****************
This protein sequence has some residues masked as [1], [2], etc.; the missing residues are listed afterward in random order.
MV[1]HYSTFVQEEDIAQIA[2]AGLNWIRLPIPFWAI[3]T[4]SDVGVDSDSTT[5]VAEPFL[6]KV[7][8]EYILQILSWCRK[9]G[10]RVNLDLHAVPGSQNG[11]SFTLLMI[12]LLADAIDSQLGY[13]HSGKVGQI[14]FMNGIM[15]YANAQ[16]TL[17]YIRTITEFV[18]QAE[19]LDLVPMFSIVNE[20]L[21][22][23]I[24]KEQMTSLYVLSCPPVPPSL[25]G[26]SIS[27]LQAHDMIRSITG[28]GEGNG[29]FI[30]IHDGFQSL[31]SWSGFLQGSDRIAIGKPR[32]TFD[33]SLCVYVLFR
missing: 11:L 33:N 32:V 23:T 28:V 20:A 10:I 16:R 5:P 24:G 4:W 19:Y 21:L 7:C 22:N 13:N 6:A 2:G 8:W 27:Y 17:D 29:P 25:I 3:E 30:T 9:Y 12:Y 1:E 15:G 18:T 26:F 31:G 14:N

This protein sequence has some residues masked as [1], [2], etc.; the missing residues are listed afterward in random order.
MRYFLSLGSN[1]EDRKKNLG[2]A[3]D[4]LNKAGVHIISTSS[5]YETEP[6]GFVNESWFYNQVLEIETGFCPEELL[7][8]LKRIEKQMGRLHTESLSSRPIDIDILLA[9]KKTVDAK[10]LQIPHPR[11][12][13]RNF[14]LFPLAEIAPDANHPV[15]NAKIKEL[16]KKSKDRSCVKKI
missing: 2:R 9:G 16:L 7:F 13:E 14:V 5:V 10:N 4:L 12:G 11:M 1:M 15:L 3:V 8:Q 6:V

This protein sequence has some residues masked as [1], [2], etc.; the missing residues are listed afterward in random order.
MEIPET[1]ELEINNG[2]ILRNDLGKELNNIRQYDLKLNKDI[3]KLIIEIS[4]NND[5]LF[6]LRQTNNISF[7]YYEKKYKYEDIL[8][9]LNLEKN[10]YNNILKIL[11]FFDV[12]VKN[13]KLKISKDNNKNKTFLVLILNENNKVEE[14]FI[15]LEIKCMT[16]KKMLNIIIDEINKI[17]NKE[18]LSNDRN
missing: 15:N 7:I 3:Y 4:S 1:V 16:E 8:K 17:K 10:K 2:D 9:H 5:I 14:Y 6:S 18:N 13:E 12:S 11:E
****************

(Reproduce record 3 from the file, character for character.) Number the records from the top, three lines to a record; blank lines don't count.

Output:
This protein sequence has some residues masked as [1], [2], etc.; the missing residues are listed afterward in random order.
MEIPET[1]ELEINNG[2]ILRNDLGKELNNIRQYDLKLNKDI[3]KLIIEIS[4]NND[5]LF[6]LRQTNNISF[7]YYEKKYKYEDIL[8][9]LNLEKN[10]YNNILKIL[11]FFDV[12]VKN[13]KLKISKDNNKNKTFLVLILNENNKVEE[14]FI[15]LEIKCMT[16]KKMLNIIIDEINKI[17]NKE[18]LSNDRN
missing: 15:N 7:I 3:Y 4:S 1:V 16:E 8:K 17:K 10:K 2:D 9:H 5:I 14:Y 6:S 18:N 13:E 12:S 11:E